The US Food and Drug Administration (FDA) announces in a press release that it has authorized the use of an above-the-knee prosthesis for adults who have rehabilitation problems with, or cannot use, a conventional socket prosthesis.

Called the Osseoanchored Prostheses for the Rehabilitation of Amputees (OPRA), the device instead uses fixtures and screws implanted into the patient’s remaining thigh bone to connect an external prosthetic limb, per the release.

“Prostheses can help people who have lost a leg due to trauma or cancer to regain mobility and to more easily participate in everyday activities,” says William Maisel, MD, MPH, acting director of the Office of Device Evaluation in the FDA’s Center for Devices and Radiological Health, in the release.

“The OPRA device may help those with above-the-knee amputations who have had problems with rehabilitation and have not been able to benefit from available socket prostheses,” he continues.

The release explains that the OPRA device is installed with two surgical procedures. In the first procedure, a cylinder-shaped fixture is implanted into the central canal of the remaining thigh bone. Approximately 6 months later, after tissue has grown to anchor the fixture and the skin tissue has healed, a second surgery is performed to implant a rod that attaches to the fixture from the previous surgery. This rod extends through the skin at the bottom of the patient’s residual limb and connects to the prosthetic leg.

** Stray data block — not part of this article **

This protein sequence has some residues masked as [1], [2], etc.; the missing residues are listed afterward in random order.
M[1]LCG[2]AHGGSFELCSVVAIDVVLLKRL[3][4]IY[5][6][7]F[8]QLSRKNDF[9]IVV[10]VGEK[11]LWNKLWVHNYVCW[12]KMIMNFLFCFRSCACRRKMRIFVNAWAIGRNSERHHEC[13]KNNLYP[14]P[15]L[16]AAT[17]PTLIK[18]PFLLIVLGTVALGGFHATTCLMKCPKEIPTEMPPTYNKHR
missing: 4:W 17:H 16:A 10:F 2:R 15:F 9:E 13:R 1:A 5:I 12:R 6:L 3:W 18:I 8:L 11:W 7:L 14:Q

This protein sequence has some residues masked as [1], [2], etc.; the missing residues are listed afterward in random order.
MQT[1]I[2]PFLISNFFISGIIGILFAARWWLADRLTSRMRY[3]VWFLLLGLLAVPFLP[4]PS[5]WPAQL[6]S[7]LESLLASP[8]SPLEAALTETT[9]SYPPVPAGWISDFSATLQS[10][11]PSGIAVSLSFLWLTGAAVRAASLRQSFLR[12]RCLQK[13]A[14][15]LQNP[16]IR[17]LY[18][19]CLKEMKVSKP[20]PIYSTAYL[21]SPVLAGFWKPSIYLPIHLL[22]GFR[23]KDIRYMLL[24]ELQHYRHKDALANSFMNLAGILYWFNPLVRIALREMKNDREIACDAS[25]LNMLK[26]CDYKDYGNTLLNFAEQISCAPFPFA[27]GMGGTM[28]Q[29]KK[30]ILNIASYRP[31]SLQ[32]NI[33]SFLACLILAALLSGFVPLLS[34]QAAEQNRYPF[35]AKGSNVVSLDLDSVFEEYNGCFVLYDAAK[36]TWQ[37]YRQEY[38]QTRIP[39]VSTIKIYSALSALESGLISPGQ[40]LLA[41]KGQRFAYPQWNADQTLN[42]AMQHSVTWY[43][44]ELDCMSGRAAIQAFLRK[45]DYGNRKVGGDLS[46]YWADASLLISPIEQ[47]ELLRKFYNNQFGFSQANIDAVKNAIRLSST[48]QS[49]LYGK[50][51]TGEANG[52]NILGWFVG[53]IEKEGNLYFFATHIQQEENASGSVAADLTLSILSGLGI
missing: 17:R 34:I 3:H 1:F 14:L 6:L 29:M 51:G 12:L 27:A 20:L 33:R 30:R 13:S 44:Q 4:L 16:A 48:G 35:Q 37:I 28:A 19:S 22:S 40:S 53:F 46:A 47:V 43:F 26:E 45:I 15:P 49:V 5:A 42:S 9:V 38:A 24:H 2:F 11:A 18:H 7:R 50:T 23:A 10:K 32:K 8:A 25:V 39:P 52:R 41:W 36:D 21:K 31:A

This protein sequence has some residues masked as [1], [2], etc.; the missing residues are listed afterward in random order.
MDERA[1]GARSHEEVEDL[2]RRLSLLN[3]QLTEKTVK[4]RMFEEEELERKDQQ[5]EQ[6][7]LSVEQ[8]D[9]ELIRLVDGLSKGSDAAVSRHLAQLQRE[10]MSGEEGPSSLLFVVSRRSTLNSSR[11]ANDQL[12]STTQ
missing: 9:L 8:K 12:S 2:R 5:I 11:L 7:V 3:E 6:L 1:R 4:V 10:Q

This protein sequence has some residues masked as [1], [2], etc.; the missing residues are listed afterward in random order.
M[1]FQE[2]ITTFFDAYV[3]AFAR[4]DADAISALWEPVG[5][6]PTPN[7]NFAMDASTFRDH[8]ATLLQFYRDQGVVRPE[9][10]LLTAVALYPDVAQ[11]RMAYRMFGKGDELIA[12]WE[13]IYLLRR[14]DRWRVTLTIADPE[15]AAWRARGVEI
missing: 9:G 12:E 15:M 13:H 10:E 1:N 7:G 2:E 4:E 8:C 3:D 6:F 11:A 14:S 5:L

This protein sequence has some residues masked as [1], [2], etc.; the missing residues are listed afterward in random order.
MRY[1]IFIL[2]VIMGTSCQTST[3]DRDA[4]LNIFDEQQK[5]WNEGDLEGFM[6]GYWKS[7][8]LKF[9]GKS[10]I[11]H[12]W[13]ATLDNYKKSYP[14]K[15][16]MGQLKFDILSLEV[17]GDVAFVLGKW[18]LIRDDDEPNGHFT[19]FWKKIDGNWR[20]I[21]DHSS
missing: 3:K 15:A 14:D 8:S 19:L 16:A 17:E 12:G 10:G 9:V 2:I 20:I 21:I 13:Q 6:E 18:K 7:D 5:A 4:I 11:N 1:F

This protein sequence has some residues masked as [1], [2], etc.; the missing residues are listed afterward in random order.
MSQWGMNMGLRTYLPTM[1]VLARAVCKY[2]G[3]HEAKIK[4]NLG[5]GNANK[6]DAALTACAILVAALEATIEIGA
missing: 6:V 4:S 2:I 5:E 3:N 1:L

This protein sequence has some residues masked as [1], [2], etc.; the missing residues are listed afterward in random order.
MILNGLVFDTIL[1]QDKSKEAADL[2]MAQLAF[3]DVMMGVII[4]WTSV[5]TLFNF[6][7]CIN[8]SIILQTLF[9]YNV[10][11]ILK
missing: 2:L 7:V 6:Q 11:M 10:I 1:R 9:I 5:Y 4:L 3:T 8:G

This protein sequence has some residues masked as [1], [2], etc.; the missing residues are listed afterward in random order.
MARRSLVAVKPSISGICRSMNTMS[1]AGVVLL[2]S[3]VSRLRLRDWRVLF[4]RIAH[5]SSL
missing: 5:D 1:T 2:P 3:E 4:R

After the second surgery, the patient works with a trained physical therapist to gradually place weight on the OPRA device using a training prosthesis. Patients require about 6 months of training and rehabilitation after the second surgery, before being fitted with their own customized prosthesis by a trained prosthetist, the release continues.

The OPRA device received a Humanitarian Use Device (HUD) designation and was reviewed through the Humanitarian Device Exemption (HDE) pathway, per the release.

Data supporting the safety and probable benefit of the OPRA device included mechanical testing of the device’s parts when subjected to weight, twisting, bending and simulated repeated use, and a 2-year, 51-subject clinical trial, the release notes.

The clinical trial found that study subjects reported increased prosthetic use, and improved mobility, comfort, function, and quality of life compared to the subjects’ own outcomes prior to the surgeries. The most common adverse event was infection, the release explains.

The OPRA device is manufactured by Integrum AB in Molndal, Sweden, per the release.

[Source: US Food and Drug Administration]